Nick Payne’s Constellations embraces String Theory and its multiverses as it takes its intimate, in-the-round, Stage 4 audience on an emotional rollercoaster ride through the courtship, breakup, marriage, and death of Marianne (Lily Balatincz) and Roland (Tom Patterson).
And it makes no difference that String Theory has suffered some serious, discrediting blows in the last few years, or that Constellations’ structure borrows heavily from David Ives’ comic Sure Thing– another two-hander about a chance encounter love affair with a “Take 4!” approach to scene duplication–or that you already suspect how this drama ends soon after it begins.
As played by Lily Balatincz and Tom Patterson, this love between beekeeper and theoretical physicist is as palpable as you are likely to experience anywhere, except of course in real life, if you are lucky enough to encounter that darling other who loves you back with equal warmth and intensity.
You’ve heard Alfred Lord Tennyson’s famous line: “Tis better to have loved and lost than never to have loved at all.” Well, Constellations puts the wisdom of that line to its ultimate test.
Within its tiny, planetarium-like setting, you meet Marianne as she is meeting Roland, and instantly you know they are going to hit it off. Their chemistry is marvelous, and the audience’s voyeurism is downright postmodern. For, as in a planetarium where the visitor observes the workings of the universe in simulacrum, so in Studio’s Stage 4 small arena setting the audience observes the dynamics of wooing and loosing in all their possible outcomes.
Then, within a few minutes of that opening curtain and a sure thing love, we skip the rails and jump forward in time (think Vonnegut’s Slaughterhouse Five), and we see Marianne in a state of distress, as she is no longer able to speak the words she wants to speak, or read, or work, or…. And the pain on Roland’s face tell us that this is most definitely not a good thing.
So when the play jumps back to the beginning of their relationship, we already know the outcome. We experience the joy of love even as we reverberate with the trauma of loss. We might want to ignore that flash of fate, but we cannot.
Lily Balatincz’s Marianne bubbles with life, the kind of life that demands that you love her, which of course only makes the knowledge of her demise that much more unbearable. But you love her anyway.
Tom Patterson’s Roland is so likeable and practical–he’s the kind of beekeeper who, in a pinch, puts his honeycombs into plastic garbage bags–that you want him to be happy no matter what. You know, however, that his fate will not be filled with that kind of happy. His happy will be the ecstatic kind that comes from so much pain to bear.
Both Patterson and Balatincz keep the action crisp, clear, and in the moment, without a hint of pretense. And that’s good, because the play and the space demand no less.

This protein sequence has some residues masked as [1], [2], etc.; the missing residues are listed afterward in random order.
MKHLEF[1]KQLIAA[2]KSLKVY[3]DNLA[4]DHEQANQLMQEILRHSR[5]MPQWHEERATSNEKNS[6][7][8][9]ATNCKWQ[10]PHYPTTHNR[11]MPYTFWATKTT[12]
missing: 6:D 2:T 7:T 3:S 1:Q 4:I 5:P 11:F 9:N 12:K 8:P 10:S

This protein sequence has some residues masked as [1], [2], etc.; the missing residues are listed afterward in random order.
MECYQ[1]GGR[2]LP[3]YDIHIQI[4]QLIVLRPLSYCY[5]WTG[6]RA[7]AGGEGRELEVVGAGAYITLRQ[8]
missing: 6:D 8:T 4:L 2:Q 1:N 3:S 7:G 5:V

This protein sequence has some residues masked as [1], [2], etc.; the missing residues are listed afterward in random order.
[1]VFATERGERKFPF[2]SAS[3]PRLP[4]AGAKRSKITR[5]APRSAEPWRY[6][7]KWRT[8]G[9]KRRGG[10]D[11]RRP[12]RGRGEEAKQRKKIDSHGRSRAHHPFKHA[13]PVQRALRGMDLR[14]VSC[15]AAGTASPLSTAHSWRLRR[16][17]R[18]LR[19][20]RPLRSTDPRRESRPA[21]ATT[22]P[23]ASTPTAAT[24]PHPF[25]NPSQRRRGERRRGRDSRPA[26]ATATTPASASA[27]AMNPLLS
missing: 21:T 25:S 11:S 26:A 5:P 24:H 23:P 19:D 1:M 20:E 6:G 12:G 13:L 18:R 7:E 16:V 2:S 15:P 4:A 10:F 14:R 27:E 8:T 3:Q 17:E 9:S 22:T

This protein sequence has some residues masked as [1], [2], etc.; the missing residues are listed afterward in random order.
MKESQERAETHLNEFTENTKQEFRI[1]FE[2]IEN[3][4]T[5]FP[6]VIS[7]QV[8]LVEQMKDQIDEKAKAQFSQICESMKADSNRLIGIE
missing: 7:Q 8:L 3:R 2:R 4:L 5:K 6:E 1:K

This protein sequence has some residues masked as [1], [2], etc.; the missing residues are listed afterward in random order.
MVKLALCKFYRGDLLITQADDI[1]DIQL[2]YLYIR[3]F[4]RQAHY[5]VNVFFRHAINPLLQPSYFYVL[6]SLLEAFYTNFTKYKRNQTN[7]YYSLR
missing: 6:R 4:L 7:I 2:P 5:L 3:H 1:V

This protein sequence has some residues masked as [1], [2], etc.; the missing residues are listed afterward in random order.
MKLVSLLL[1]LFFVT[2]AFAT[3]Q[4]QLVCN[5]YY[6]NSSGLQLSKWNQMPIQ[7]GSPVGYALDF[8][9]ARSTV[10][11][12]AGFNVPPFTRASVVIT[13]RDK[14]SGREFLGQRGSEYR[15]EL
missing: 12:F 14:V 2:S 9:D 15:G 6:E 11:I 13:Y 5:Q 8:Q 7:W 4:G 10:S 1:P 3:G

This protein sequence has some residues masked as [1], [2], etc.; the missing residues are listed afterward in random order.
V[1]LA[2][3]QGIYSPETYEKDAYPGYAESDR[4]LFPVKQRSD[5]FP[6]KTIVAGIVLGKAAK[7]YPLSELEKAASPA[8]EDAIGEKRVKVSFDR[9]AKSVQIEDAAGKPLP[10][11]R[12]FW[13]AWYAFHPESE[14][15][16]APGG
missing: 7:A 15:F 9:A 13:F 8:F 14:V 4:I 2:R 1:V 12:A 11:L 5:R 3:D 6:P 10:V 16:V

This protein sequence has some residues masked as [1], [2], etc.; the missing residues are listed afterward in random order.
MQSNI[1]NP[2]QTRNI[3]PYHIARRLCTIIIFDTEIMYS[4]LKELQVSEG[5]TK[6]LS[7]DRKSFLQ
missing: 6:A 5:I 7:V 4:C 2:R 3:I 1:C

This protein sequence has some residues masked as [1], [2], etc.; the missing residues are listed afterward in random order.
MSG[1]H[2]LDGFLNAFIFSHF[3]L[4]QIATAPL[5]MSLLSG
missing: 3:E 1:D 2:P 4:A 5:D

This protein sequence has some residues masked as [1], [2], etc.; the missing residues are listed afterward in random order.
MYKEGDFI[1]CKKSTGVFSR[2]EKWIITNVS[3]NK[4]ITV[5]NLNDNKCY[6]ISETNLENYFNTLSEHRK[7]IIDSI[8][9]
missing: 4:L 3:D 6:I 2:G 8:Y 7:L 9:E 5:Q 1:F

David Muse directed Constellations, and his choice to return this Broadway hit (with a limited two-month run) to an extremely intimate setting was perfect. For that is the play’s strength–raw, authentic, and experiential.
Debra Booth’s set, with lighting by Michael Lincoln and costumes by Brandee Mathies, highlight the absence of barriers between audience and actors.
The audience is Marianne and Roland and they are in the audience, and when Marianne sits in the arena right next to an audience member all of us experience her pain (and joy or fear) just as we might a friend who tells us she has but months to live.
To be sure, sometimes the play’s pathos is difficult to take; for unlike a linearly constructed drama where the catharsis erupts at the end, bathing the audience in its purgative anguish, Constellations’ catharsis is extended, and occasionally even heightened when the story returns to Marianne and Roland’s good times. Then, the audience must linger in the grief of loss even as the characters remain ironically unaware of the ill fate that awaits them.
If, at times, you feel the urge to hold Marianne or give Roland a reassuring hug, that’s fine; for by the end of Constellations you’ll realize that in extended communities everywhere there are “Mariannes” and “Rolands” suffering silently through the pain of illness and loss. Give them that hug and that comfort instead.
Then, the true meaning of “Tis better to have loved and loss than never to have loved at all” will be utterly clear. And it won’t have anything to do with String Theory or multiverses or any other branch of theoretical physics.
It will have everything to do with empathy: of giving yourself a chance to embrace the other even as you acknowledge that other’s dying breath.
Constellations is, indeed, a unique experience that should not be missed.
Running Time: 80 minutes without an intermission.
‘Constellations’ at The Studio Theatre by John Stoltenberg in his column ‘Magic Time!’